Study the Origins of the Civil War with James Oakes, Distinguished Professor of History, CUNY Graduate Center

The Gilder Lehrman Institute of American History and Pace University are pleased to announce that registration for Spring 2020 courses is now open for the online Master of Arts in American History Program for K–12 teachers affiliated with the Gilder Lehrman Institute. We highlight here one of the five courses offered in the coming semester.

Study the Origins of the Civil War

Fighting over the causes of the Civil War began the moment it ended, and, arguably, long before. Southern partisans sometimes called it “The War of Northern Aggression.” Yankees called it “The War of the Rebellion.” Some scholars—known as “revisionists”—said that slavery had nothing to do with the war. Others—the “fundamentalists”—insisted that it was a war about slavery. Nowadays historians generally agree that slavery was the cause of the Civil War. But what does that mean? How did slavery cause the Civil War? That is the question this course sets out to answer.

Professor James Oakes, one of the leading historians of nineteenth-century America, will trace the origins of the war all the way back to the American Revolution, when a group of states began to abolish slavery, creating a section that came to be known as the North, while those retaining slavery became known as the South. The conflict between the slave and free states was already present at the constitutional convention of 1787 and the compromises that created a nation half-slave and half-free. The course will lead up to the secession crisis of 1860–1861, when eleven slave states seceded from the Union in order to protect and perpetuate slavery, and compromise became impossible.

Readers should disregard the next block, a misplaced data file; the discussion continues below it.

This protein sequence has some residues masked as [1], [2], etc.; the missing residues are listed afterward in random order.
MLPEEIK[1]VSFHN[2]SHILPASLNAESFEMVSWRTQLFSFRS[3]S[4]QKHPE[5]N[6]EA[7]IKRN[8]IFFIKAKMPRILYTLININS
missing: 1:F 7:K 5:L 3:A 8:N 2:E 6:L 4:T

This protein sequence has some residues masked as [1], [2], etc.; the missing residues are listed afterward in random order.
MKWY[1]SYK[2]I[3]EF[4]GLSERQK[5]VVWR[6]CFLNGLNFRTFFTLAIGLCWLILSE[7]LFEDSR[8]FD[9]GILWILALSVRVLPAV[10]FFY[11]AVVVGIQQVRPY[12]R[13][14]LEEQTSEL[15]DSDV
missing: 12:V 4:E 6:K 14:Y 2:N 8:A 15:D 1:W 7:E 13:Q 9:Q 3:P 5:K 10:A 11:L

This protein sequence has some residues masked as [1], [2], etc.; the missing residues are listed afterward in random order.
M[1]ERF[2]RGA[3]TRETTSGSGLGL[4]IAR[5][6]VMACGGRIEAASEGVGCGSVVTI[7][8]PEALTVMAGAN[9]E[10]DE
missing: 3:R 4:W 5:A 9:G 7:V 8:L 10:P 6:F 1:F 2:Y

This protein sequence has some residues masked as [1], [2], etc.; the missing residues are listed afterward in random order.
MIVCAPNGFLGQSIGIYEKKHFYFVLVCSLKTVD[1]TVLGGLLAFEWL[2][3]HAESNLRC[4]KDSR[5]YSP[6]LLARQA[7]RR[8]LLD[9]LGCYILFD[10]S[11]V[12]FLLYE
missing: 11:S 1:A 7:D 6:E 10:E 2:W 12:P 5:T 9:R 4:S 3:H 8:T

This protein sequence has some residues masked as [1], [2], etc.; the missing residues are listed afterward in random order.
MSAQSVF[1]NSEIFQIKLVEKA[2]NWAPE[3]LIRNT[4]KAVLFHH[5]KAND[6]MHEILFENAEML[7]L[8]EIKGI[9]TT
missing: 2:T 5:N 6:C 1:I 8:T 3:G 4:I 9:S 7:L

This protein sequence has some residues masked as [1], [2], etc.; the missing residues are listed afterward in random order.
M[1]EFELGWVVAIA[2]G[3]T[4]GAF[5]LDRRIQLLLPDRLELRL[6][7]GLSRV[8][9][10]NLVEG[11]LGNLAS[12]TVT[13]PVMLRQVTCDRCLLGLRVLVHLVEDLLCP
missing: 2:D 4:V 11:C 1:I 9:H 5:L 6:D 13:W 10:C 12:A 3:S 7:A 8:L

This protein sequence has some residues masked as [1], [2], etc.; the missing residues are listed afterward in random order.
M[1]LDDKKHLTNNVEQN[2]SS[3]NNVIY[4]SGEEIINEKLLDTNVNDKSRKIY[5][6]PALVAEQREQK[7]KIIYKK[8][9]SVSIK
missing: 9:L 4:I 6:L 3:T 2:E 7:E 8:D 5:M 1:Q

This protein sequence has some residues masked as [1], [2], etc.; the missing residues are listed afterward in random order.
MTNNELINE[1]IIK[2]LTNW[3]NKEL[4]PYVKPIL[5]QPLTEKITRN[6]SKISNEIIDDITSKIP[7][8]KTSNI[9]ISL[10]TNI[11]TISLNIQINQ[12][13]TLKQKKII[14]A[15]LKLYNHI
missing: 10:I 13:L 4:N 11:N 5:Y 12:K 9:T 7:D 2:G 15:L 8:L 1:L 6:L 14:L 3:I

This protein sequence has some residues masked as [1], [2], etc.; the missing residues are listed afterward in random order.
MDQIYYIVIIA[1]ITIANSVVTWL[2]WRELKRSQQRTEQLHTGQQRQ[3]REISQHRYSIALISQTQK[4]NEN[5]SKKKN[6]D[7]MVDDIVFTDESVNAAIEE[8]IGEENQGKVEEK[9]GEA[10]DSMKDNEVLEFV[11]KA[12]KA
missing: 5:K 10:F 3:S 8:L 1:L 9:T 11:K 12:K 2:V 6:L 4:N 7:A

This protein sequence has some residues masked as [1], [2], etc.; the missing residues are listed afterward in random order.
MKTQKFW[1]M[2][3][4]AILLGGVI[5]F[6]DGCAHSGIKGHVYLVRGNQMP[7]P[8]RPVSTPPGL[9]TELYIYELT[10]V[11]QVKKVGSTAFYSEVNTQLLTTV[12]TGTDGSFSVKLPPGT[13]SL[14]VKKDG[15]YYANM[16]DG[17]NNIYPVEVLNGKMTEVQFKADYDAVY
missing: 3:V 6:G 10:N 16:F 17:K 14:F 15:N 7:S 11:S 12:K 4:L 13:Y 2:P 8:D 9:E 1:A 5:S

James Oakes, Distinguished Professor of History, CUNY Graduate CenterJames Oakes, Distinguished Professor of History, CUNY Graduate Center, has an international reputation for path-breaking scholarship. In a series of influential books and essays, he tackled the history of the United States from the Revolution through the Civil War. His early work focused on the South, examining slavery as an economic and social system that shaped southern life. His pioneering books include The Ruling Race (1982; 2nd ed., 1998); Slavery and Freedom: An Interpretation of the Old South (1990); The Radical and the Republican: Frederick Douglass, Abraham Lincoln, and the Triumph of Antislavery Politics (2007); and his latest, Freedom National: The Destruction of Slavery in the United States, 1861–1865 (2012). The latter two garnered, respectively, the 2008 and 2013 Gilder Lehrman Lincoln Prize, an annual award for the finest scholarly work in English on Abraham Lincoln or the American Civil War era.
An alumnus of Baruch College, Dr. Oakes holds an MA and a PhD from the University of California–Berkeley. He has been on the faculty of the Graduate Center since 1997 and the holder of the Graduate School Humanities Chair since 1998. Before coming to the Graduate Center, he taught at Princeton University and Northwestern University.

Register for the course and explore the entire online MA Program here.